To the discerning, starting up institutions like Al-Ansar is a coup on its own, a masterful coup against the rising insurgency in a region most troubled by it without firing a shot. One of the surest ways to decimate the ranks of Boko Haram terrorists, those in the know now insist, is to deny them membership, put potential members in schools – whether public or private. Al-Ansar’s broader objective is not far from this – to turn young men and women in the state to responsible citizens and individuals and not pawns in the hands of religious demagogues like leaders of Boko Haram.
Drawing from history, Bornu (the very core of Kanem Bornu Empire) had a well-fostered reputation as the citadel of learning in precolonial Nigeria round about the fourteenth century. It was the first port of call for Arab scholars, traders, missionaries and slave raiders who hoofed it across the Sahara in camel caravans long before European galleons berthed anywhere in the Bight of Benin a century or so later.
For years, Kanem Bornu continued as a pacesetter as far as education was concerned in a vast territory that would become Nigeria, home to Islamic scholars and travelers mostly from North African countries like Egypt, Morocco, Libya, etc. It was the choice place to go for Islamic studies the same way Ivy League universities anywhere in the world draw students like moths to light.
But then, empires rise and fall. It was so with Kanem Bornu and, in the process, lost some of the educational legacies from centuries back. Boko Haram’s denouncing of Western education did not improve things, either. But with the proliferation of primary, secondary and tertiary institutions in the state, and the founding of the first private university, the north east is bound to reclaim some of the lost educational glories in no time.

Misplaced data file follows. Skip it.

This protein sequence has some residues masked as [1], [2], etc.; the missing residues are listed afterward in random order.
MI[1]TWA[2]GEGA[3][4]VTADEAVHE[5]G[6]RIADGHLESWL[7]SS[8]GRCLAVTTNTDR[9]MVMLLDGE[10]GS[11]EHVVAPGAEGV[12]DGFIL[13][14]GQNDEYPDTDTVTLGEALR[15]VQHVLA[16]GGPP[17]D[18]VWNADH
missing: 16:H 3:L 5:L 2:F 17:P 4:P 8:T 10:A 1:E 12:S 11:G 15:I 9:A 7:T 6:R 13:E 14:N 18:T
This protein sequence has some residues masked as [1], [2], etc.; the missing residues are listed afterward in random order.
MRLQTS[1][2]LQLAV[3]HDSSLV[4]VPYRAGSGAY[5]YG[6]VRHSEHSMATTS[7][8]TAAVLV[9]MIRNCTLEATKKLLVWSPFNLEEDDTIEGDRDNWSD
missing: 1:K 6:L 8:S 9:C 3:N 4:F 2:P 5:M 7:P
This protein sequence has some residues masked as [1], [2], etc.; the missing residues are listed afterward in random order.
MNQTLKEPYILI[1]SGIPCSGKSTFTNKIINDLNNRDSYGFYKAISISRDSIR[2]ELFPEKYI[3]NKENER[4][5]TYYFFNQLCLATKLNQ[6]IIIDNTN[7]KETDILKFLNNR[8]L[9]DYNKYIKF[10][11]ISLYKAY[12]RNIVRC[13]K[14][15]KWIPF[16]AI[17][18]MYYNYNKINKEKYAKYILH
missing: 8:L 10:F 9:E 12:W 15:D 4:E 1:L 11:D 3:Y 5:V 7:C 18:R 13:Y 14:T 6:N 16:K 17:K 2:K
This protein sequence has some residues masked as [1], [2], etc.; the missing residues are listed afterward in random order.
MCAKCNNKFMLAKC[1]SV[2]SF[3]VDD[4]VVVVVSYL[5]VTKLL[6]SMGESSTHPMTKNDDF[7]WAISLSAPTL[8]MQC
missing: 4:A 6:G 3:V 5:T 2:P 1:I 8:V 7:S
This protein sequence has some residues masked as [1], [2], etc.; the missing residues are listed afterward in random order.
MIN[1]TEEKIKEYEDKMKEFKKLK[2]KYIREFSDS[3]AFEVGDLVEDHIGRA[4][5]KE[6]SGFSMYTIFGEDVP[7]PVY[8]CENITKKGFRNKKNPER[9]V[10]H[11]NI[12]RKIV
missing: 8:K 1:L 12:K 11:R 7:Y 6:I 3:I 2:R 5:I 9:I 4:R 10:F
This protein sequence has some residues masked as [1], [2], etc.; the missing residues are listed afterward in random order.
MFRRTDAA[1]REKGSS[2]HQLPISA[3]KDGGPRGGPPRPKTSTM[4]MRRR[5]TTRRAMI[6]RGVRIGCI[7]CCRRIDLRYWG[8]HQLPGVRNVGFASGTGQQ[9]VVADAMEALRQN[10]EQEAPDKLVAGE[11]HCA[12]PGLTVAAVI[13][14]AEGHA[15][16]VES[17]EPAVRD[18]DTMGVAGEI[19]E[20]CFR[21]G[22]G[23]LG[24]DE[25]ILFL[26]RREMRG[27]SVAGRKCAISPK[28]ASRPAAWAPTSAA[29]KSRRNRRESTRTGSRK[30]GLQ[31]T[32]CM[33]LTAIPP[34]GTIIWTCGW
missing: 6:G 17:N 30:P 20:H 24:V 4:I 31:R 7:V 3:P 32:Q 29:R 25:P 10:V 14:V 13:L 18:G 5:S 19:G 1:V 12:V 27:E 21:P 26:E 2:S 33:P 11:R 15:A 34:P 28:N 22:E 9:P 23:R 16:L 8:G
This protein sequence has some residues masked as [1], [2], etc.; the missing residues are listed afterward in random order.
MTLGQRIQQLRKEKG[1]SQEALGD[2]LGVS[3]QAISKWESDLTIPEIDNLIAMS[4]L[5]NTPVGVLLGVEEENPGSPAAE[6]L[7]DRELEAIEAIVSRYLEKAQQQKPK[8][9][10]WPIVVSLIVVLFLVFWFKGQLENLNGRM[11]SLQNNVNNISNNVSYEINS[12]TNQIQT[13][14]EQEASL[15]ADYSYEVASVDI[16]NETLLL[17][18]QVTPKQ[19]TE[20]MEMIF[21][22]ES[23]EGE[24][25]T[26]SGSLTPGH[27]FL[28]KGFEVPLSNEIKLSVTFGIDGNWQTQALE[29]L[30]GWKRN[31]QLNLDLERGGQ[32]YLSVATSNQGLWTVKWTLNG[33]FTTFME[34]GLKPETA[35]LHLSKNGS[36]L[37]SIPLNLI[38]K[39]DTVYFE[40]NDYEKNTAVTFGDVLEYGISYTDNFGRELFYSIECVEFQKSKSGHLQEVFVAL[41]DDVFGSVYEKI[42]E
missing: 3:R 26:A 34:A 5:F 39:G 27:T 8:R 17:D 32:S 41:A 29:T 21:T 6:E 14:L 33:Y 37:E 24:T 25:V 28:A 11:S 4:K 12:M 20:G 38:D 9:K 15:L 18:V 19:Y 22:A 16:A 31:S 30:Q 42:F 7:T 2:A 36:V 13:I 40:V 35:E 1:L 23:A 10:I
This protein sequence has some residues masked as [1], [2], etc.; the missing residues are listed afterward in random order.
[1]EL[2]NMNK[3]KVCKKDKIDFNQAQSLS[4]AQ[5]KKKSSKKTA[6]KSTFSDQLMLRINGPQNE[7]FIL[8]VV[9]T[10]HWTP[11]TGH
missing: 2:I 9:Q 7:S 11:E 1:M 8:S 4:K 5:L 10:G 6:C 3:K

Before the foundation laying ceremony, Dikwa in his position as chairman of Al-Ansar Foundation led a delegation to Nigerian Universities Commission (NUC) Abuja to submit completed planning documents of the school: application forms, evidence of payment of processing fee, academic brief, draft master plan, environmental impact assessment report draft university law. They were received by Executive Secretary of NUC, Professor Abubakar Adamu Rasheed who described Dikwa as “a courageous, proactive and committed patriot with an uncommon passion for education.”
Dikwa himself is a product of both Islamic and Western education, having attended both in his formative years, urged on by a father who wanted his son to be knowledgeable in both. Now, the youngster of yesteryears is giving young people in Bornu state the same opportunity from Dikwa Senior.
Thus equipped with Islamic and Western education in his younger years, Dikwa easily became one of the best students in primary and secondary school, as attested to by one of his classmates, Alhaji Modu Korambe aka Kauris. On the occasion of Dikwa’s diamond jubilee last year, Kauris told an interviewer that “Mohammed was very intelligent and performed very well in class. His position was always between first and third…I always looked up to him to catch up while he was always working hard to be first.”
Of course, it is not hard to see youngsters like Dikwa, years from now at Al-Ansar easily trouncing students from other schools – thanks to the free hand extended to them to pursue knowledge either in Islamic studies or the Western variety or both.
Above everything is the school’s covert mission for the entire north east, for as Simon Bolivar, the revolutionary leader who tried but failed to make all the countries in South America one, has said: “an ignorant people is the blind instrument of its own destruction.”